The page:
Be the first to like this
Financial crime prevention is something that affects everyone in one way or another. From the Deutsche Banks of the world to small and medium online merchants, regulations for anti-money laundering, know your customer, and customer due diligence apply.
Failing to comply with such regulations can bring on substantial fines. Even more importantly, it can hurt the bottom line and reputation of businesses, having far-reaching side effects. Complying with such regulations, and actively cracking down on financial crime, however, is not easy.
Cross-referencing interconnected data across various datasets, and trying to apply detection rules and to discover patterns in the data is complicated. It takes expertise, effort, and the right technology to be able to do this efficiently.
A natural and efficient way of looking for patterns and applying rules in troves of interconnected data is to model and view that data as a graph. By modeling data as a graph, and applying graph-based algorithms such as PageRank or Centrality, traversing paths, discovering connections and getting insights becomes possible.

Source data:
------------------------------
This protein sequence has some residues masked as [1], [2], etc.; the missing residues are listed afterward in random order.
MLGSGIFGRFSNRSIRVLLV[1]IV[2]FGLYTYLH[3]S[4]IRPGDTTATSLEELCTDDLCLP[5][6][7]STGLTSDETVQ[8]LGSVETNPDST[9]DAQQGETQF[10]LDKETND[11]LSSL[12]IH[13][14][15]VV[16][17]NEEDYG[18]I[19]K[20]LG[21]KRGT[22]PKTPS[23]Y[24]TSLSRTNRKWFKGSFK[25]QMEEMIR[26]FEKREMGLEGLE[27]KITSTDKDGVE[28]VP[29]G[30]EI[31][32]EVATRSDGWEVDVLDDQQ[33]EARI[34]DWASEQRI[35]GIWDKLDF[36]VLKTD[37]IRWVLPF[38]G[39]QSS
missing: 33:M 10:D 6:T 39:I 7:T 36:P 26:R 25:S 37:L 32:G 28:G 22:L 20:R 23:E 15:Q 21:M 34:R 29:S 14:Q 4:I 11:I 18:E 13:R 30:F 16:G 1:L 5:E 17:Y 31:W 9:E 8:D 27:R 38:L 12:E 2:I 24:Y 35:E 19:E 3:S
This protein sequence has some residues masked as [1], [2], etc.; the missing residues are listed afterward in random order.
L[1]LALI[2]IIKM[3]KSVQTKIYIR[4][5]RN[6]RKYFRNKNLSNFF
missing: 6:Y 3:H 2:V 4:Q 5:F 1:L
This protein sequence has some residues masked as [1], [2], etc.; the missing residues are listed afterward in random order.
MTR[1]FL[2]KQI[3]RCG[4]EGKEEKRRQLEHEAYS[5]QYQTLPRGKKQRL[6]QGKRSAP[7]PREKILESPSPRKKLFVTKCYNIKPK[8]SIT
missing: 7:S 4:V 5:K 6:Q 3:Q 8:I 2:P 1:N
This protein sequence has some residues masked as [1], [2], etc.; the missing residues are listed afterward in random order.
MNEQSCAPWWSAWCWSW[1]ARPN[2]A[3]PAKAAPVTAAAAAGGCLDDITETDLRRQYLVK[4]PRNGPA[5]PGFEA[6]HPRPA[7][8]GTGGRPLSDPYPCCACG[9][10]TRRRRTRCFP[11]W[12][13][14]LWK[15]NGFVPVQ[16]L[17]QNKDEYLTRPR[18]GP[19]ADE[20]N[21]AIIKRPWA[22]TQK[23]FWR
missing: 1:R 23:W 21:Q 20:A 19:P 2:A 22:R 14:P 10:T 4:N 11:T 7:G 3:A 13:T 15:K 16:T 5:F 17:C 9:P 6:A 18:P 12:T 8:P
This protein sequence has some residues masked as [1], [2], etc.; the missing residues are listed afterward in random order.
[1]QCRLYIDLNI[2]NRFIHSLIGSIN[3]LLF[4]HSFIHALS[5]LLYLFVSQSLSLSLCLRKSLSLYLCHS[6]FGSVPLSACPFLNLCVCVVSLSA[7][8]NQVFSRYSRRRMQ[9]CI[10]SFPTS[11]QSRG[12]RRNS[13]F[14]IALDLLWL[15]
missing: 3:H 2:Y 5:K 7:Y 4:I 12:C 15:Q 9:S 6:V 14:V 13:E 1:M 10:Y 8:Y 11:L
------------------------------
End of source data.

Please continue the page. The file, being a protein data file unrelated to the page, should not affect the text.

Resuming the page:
Graphs and graph databases are the fastest-growing area of data management technology for a number of reasons. One of the reasons is because they are a perfect match for use cases involving interconnected data.
Queries that would be very complicated to express and very slow to execute using relational databases or other NoSQL database technology, are feasible using graph databases. With the rise in complexity of modern financial markets, financial crimes require going 4 to 11 levels deep into the account – payment graph: this requires a different solution than either relational or NoSQL databases.
How are organizations such as Alibaba, OpenCorporates, and Visa using graph database technology to not just stay on top of regulation, but be one step ahead in the race against financial crime?
Is it possible to do this in real time?
What do graph query languages have to do with this?